Sony Hybrid HD Cameras Examined

Author: John Honovich, Published on Apr 16, 2011

In this note, we examine the significance, application and potential limitations of Sony's recent announcement of what they are calling the 'industry's first Hybrid HD security cameras." This technology is especially interesting as an alternative / competitor to traditional Ethernet over Coax (EoC) solutions offered by Veracity, Comnet and others.

Unlike traditional EoC offerings that use an add-on transceiver, the Sony approach is to embed the adaptor directly into the camera. Sony is using technology from Intersil, which they call SLOC (Security Link over Coax), this technology allows analog composite video and Ethernet to be sent over the same coaxial cable. SLOC is specified at up to 500 Meters with 36Mb/s bandwidth from camera to receiver and 11Mb/s bandwidth from receiver to camera.

Sony claims a number of benefits of this approach:

  • Utilize existing infrastructure: Perhaps the largest expense of moving to IP surveillance is recabling. While a number of manufacturers provide products which convert Ethernet to coax, this is the first time this technology has been built into the camera (and potentially recorder). This reduces complexity and most likely, expense.
  • No-disruption upgrades: When installing IP cameras, even when using Ethernet over coax transceivers, an interruption in the existing surveillance system is necessary. This disruption would be minimized by cameras using the SLOC technology, since the only interruption would be the brief period while the old camera is removed and the new camera installed. Existing analog recorders and matrix switchers could continue to utilize the analog video feed until the system is completely installed, at which point the Ethernet HD video could be used for monitoring and recording.
  • Less latency for live monitoring: Undeniably, there is less latency present in an analog system than in IP surveillance systems. Monitoring and controlling cameras via the SLOC interface would reduce latency in the system, while allowing the HD stream to be recorded via the same cable.

The move has potential. We know that no other manufacturer in the industry is currently utilizing this technology. Depending on pricing, it could be a great advantage to end users and integrators upgrading existing systems to IP. The ability to install IP cameras directly onto existing infrastructure without external transceivers at the camera end will definitely decrease installation time and cost. What Sony is planning on doing at the other end of the cable is still a question. The two most likely options are releasing a standalone transceiver or directly integrating receivers into an NVR/DVR appliance.

Serious questions, though, remain on how Sony will actually deploy the solution. Sony reports that products will start shipping at the end of 2011 and that specific models are not yet set. As such, the ISC West 2011 announcement and display was a very early preview.

Our Speculation / Competitive Positioning

We believe the Sony offering could be very price competitive. Embedding the SLOC inside the camera offers significant cost savings compared to the traditional approach of manufacturing a separate appliance (often costing $150 - $200). We could see Sony offering the Hybrid coax output as a low cost or no additional cost on their premium cameras (similar to how analog out was often included in MP cameras in the past). Additionally, if Sony includes inputs/receivers in their Hybrid recorders, this could further reduce the cost relative to purchasing multiple individual receivers. That noted, this is clearly speculation. We will have to wait 6 months or more for 'real' information.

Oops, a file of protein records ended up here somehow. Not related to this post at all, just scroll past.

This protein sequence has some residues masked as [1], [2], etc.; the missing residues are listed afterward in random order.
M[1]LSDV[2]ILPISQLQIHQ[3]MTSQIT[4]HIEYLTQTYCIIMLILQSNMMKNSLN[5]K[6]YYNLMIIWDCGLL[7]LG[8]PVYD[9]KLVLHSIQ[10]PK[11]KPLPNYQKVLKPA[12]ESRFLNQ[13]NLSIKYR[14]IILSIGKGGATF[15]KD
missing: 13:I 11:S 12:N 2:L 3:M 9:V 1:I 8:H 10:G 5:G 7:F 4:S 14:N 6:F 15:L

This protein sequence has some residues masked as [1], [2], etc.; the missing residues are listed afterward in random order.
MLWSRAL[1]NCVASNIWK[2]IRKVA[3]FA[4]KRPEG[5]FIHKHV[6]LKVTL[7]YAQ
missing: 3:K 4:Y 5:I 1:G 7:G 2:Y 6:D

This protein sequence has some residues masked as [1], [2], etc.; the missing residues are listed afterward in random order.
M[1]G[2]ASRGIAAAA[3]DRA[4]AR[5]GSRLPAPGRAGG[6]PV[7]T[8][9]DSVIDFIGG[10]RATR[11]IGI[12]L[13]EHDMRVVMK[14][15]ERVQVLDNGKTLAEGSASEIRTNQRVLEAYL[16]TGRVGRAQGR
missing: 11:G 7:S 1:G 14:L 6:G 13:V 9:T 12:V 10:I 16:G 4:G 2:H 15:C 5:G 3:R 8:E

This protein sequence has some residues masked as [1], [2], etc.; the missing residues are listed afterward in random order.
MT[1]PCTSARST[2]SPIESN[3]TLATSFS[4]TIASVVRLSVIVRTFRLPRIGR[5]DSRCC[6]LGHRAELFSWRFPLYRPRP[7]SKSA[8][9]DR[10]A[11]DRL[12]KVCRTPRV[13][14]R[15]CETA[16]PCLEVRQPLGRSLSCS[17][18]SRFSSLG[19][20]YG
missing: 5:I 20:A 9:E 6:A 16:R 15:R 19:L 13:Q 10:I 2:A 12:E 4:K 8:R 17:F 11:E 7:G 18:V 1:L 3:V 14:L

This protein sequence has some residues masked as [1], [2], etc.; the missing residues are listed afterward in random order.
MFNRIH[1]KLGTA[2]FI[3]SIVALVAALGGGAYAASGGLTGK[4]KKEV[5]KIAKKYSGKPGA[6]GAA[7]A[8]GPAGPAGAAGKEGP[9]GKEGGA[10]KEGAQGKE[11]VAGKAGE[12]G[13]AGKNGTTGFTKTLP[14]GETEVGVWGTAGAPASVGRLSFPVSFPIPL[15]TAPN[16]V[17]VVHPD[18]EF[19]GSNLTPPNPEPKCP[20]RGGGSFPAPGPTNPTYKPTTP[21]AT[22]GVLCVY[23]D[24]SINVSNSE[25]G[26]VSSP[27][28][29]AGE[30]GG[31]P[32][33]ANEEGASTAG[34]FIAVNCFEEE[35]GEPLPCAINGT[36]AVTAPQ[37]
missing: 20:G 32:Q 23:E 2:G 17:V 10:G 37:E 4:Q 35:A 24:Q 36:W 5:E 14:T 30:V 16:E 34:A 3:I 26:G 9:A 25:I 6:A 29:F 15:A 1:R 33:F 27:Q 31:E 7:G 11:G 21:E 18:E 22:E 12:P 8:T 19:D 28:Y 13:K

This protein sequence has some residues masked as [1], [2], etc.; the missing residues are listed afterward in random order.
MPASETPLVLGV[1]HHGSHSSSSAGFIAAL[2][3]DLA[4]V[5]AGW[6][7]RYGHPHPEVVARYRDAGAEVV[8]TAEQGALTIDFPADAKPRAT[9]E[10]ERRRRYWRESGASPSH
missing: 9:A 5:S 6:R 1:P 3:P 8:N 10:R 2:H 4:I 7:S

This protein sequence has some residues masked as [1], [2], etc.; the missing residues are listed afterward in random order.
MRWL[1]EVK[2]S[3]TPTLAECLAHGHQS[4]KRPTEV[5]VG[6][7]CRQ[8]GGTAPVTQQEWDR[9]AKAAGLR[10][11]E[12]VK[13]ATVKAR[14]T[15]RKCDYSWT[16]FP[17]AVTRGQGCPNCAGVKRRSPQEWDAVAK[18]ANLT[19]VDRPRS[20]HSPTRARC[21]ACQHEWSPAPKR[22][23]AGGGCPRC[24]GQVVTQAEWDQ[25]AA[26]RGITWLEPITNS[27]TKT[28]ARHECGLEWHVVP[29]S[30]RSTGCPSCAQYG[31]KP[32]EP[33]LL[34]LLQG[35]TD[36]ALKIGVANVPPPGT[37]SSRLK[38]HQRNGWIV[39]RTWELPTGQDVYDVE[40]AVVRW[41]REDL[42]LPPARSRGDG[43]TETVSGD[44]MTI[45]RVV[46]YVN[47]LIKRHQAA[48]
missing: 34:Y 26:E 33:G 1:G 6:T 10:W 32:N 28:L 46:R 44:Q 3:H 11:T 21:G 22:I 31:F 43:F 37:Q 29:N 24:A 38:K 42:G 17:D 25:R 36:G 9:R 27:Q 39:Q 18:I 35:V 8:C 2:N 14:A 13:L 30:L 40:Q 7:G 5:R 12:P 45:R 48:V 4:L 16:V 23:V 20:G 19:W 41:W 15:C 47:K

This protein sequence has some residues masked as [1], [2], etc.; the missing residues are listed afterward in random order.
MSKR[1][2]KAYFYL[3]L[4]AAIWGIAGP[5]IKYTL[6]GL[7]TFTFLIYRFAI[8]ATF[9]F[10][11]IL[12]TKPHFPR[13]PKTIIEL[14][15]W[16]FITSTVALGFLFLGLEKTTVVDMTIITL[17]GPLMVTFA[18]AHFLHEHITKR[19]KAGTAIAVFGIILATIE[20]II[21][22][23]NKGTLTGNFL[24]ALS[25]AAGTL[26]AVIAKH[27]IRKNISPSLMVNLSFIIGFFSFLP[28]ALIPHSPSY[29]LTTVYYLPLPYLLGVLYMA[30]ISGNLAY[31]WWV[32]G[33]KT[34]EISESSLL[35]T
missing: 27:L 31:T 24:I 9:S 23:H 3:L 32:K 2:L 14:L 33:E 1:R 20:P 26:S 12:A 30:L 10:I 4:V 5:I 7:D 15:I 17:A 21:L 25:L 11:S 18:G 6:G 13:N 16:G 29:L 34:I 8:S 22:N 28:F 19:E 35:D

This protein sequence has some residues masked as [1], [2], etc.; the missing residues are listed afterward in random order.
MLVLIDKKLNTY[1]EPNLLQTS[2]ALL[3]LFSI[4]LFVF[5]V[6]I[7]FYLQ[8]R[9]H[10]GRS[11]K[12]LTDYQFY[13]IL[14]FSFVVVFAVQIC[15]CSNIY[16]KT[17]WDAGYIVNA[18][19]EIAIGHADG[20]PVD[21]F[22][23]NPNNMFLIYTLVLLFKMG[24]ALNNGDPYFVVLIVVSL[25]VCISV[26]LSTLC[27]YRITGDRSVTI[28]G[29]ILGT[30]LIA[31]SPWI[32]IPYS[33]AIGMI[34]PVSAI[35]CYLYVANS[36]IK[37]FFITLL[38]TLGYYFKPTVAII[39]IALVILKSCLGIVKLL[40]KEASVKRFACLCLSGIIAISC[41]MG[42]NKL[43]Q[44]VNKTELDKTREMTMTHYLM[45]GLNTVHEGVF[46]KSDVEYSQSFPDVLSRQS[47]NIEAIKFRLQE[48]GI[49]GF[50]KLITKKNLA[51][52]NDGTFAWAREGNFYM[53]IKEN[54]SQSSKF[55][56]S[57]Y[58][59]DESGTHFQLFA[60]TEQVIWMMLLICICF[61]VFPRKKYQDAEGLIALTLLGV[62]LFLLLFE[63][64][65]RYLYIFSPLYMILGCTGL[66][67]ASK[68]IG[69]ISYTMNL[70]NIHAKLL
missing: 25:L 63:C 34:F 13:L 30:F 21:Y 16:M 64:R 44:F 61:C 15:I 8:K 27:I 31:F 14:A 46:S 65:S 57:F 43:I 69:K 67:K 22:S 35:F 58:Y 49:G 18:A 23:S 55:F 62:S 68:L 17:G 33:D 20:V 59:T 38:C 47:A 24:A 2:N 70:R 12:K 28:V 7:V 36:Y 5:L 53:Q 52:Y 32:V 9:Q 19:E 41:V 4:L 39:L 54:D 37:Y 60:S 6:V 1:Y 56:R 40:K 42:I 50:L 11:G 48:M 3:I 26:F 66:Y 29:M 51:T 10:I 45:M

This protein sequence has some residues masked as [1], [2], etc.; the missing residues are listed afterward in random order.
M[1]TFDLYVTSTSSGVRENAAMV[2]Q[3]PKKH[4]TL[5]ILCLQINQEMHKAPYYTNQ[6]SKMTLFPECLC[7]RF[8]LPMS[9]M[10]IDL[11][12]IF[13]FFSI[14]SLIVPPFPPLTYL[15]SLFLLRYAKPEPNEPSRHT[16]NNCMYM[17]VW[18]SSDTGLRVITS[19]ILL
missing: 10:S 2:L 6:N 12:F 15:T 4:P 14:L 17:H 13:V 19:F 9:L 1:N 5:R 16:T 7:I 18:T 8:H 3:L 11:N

Comparison to HDcctv

This approach has some similarities to HDcctv but also important differences.

  • Main similarity is the reuse of existing coax; however, Sony's approach cites significantly longer distance - up to 500 meters vs 100 meters for HDcctv (primarily because of the lower maximum bandwidth offered / needed by Sony / Intersil)
  • Main difference is the location of encoding - with Sony Hybrid, the video is compressed in the camera (it is still an IP camera) while in HDcctv, the video needs to be compressed in a special HDcctv DVR (or encoder, when released) 
  • Ease of use: HDcctv is likely to be significantly easier to setup as the Sony solution still requires IP addressing / configuration and may need to connect receivers to an IP network
  • Cost: Cabling cost should be similar with an advantage for Sony / Intersil for longer runs. Equipment costs are difficult to determine currently given the current pre-production stage of the Sony hybrid cameras and the early release of HDcctv DVRs (which are very expensive).

Potential Benefits and Limitations

We do question some of the other claimed benefits, however. Interruption of service is a definite concern in the security environment. While sending analog video to an existing system using existing cabling does remedy some of this, how much downtime it prevents will depend on multiple factors. First, it assumes that new cameras will be located in the same spot as old cameras. Our experience has shown us that this is not always true. Second, if new cables are pulled and a new IP-based system is up and running, awaiting only installation of the camera, downtime will be minimal as the old analog camera is removed and a new IP camera is put in its place, and viewed on the new system. This does present the drawback of viewing existing cameras on one system and new IP cameras on another, though.